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Sunday, Aug. 28, 2016

Don't dilute voting process in the U.S.

Tuesday, November 1, 2005

There is a massive struggle under way in this nation pitting Democrats and Republicans over the issue of voting rights. If you just sit back and examine the issue, the reasons are obvious. Democrats cater to infrequent voters and those often outside of the political process. Republicans, on the other hand, rely on traditional voters and those most often actively involved in the political process.

So Democrats want to expand the voting process to make it easier for their constituents. That includes mail-in ballots and a wide array of early voting proposals. Republicans meanwhile want to retain the traditional voting process on election day.

Ohio next week will vote on a sweeping voting reform package offered by Democrat-leaning groups. Among the proposals is a process that would allow early voting by mail. We can only hope the issue is defeated.

In St. Louis today, there's a report about some highly questionable voting trends involving paid staffers who travel to nursing homes to "get out the vote." This initiative by the Democratic majority in St. Louis has been questioned in the past. Several instances have been reported where nursing home patients with dementia have nonetheless voted. Voting in this case is conducted in a private room with no one present other than the patient and the hired Democratic staffer. You can only imagine the results of that voting.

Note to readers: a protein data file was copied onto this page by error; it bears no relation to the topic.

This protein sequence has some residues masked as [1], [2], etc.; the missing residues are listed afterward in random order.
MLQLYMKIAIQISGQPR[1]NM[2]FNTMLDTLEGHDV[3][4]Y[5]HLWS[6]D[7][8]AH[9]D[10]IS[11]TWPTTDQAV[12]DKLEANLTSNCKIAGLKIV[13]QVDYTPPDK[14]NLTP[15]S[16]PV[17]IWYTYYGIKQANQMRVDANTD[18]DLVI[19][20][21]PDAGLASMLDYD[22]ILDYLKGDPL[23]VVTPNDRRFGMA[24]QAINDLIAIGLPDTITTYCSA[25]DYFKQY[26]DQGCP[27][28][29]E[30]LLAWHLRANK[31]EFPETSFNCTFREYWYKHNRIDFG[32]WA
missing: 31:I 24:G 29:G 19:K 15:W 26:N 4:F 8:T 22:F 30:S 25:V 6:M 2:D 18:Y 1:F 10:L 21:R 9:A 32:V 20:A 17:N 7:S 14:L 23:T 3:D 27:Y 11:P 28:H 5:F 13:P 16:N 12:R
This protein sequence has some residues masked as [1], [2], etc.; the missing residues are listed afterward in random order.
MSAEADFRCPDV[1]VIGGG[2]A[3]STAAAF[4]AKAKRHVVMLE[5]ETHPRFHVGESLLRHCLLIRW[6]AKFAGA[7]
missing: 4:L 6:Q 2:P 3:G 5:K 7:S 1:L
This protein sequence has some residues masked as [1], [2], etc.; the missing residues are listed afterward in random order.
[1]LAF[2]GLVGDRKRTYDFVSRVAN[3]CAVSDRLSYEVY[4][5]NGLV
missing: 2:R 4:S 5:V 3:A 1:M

I've said it on countless occasions: Informed voters willing to exercise their patriotic duty by casting their ballots on election day form the bedrock of our republic. The potential for voting fraud and abuse explodes when you allow a haphazard process of early voting and mail-in or even phone-in ballots.

We all favor a process that allows each and every eligible voter to participate. On that point there is absolutely no disagreement despite what Jesse Jackson and others will tell you. But when we dilute the process to make it "easier" on voters, we open the door to fraud.

If you think the fiasco of voting in St. Louis is a sham, wait until someone proposes national mail-in ballots. The outcome will be decided by those who are the most creative and who know how to manipulate the voting process.

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Michael Jensen
Michael Jensen